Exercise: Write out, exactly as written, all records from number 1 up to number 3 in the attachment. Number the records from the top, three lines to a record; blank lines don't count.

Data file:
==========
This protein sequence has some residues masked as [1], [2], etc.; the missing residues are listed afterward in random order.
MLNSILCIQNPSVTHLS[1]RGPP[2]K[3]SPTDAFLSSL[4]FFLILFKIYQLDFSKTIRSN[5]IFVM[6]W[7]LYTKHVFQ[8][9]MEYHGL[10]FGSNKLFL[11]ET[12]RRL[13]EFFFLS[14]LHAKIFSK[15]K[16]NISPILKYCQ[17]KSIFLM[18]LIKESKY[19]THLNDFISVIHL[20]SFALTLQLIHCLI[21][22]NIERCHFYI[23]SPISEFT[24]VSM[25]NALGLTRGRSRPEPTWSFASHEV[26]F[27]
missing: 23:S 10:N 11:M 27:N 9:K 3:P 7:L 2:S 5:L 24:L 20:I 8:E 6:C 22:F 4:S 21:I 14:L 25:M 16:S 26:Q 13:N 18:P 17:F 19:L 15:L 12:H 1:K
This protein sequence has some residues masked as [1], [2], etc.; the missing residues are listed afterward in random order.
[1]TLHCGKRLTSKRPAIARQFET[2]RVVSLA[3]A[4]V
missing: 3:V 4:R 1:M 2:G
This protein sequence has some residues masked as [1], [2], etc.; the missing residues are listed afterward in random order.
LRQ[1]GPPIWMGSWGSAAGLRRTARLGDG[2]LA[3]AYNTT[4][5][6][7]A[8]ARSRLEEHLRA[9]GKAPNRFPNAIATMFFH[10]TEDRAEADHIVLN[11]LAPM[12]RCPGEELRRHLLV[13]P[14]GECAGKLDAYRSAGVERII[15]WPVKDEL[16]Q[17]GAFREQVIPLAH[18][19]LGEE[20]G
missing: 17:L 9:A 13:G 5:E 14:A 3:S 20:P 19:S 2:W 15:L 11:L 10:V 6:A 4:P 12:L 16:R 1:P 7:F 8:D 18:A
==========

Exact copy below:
This protein sequence has some residues masked as [1], [2], etc.; the missing residues are listed afterward in random order.
MLNSILCIQNPSVTHLS[1]RGPP[2]K[3]SPTDAFLSSL[4]FFLILFKIYQLDFSKTIRSN[5]IFVM[6]W[7]LYTKHVFQ[8][9]MEYHGL[10]FGSNKLFL[11]ET[12]RRL[13]EFFFLS[14]LHAKIFSK[15]K[16]NISPILKYCQ[17]KSIFLM[18]LIKESKY[19]THLNDFISVIHL[20]SFALTLQLIHCLI[21][22]NIERCHFYI[23]SPISEFT[24]VSM[25]NALGLTRGRSRPEPTWSFASHEV[26]F[27]
missing: 23:S 10:N 11:M 27:N 9:K 3:P 7:L 2:S 5:L 24:L 20:I 8:E 6:C 22:F 4:S 21:I 14:L 25:M 16:S 26:Q 13:N 18:P 17:F 19:L 15:L 12:H 1:K
This protein sequence has some residues masked as [1], [2], etc.; the missing residues are listed afterward in random order.
[1]TLHCGKRLTSKRPAIARQFET[2]RVVSLA[3]A[4]V
missing: 3:V 4:R 1:M 2:G
This protein sequence has some residues masked as [1], [2], etc.; the missing residues are listed afterward in random order.
LRQ[1]GPPIWMGSWGSAAGLRRTARLGDG[2]LA[3]AYNTT[4][5][6][7]A[8]ARSRLEEHLRA[9]GKAPNRFPNAIATMFFH[10]TEDRAEADHIVLN[11]LAPM[12]RCPGEELRRHLLV[13]P[14]GECAGKLDAYRSAGVERII[15]WPVKDEL[16]Q[17]GAFREQVIPLAH[18][19]LGEE[20]G
missing: 17:L 9:A 13:G 5:E 14:A 3:S 20:P 19:S 2:W 15:L 11:L 10:V 6:A 4:P 12:L 16:R 1:P 7:F 8:D 18:A